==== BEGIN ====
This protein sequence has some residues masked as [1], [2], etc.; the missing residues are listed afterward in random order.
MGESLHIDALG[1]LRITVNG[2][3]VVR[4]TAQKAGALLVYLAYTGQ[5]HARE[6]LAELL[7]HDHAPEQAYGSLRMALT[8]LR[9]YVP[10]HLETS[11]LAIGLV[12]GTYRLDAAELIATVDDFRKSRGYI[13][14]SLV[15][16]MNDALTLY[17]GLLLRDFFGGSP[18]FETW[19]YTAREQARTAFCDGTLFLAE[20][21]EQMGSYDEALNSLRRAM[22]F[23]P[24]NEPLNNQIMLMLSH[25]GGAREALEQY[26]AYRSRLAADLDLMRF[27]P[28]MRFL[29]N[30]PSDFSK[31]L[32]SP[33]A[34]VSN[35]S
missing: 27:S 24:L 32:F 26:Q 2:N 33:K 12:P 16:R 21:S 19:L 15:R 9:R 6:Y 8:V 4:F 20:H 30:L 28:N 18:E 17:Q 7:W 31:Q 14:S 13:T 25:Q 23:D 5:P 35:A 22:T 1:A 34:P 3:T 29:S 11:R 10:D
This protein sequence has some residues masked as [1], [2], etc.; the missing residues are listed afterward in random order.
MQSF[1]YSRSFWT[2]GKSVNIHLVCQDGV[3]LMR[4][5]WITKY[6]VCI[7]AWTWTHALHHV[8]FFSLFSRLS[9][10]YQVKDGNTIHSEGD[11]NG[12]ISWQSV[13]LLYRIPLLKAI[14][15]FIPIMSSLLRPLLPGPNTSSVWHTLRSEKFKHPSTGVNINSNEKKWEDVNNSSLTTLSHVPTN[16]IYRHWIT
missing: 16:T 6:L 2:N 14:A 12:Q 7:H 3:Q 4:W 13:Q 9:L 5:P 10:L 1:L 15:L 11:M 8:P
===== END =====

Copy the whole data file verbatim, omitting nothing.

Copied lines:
This protein sequence has some residues masked as [1], [2], etc.; the missing residues are listed afterward in random order.
MGESLHIDALG[1]LRITVNG[2][3]VVR[4]TAQKAGALLVYLAYTGQ[5]HARE[6]LAELL[7]HDHAPEQAYGSLRMALT[8]LR[9]YVP[10]HLETS[11]LAIGLV[12]GTYRLDAAELIATVDDFRKSRGYI[13][14]SLV[15][16]MNDALTLY[17]GLLLRDFFGGSP[18]FETW[19]YTAREQARTAFCDGTLFLAE[20][21]EQMGSYDEALNSLRRAM[22]F[23]P[24]NEPLNNQIMLMLSH[25]GGAREALEQY[26]AYRSRLAADLDLMRF[27]P[28]MRFL[29]N[30]PSDFSK[31]L[32]SP[33]A[34]VSN[35]S
missing: 27:S 24:L 32:F 26:Q 2:N 33:K 12:P 16:R 21:S 19:L 15:R 9:R 6:Y 8:V 4:F 20:H 30:L 28:N 18:E 17:Q 7:W 31:Q 14:S 13:T 25:Q 23:D 5:P 35:A 22:T 1:A 34:P 3:T 29:S 11:R 10:D
This protein sequence has some residues masked as [1], [2], etc.; the missing residues are listed afterward in random order.
MQSF[1]YSRSFWT[2]GKSVNIHLVCQDGV[3]LMR[4][5]WITKY[6]VCI[7]AWTWTHALHHV[8]FFSLFSRLS[9][10]YQVKDGNTIHSEGD[11]NG[12]ISWQSV[13]LLYRIPLLKAI[14][15]FIPIMSSLLRPLLPGPNTSSVWHTLRSEKFKHPSTGVNINSNEKKWEDVNNSSLTTLSHVPTN[16]IYRHWIT
missing: 16:T 6:L 2:N 14:A 12:Q 7:H 3:Q 4:W 13:Q 9:L 5:P 10:L 1:L 15:L 11:M 8:P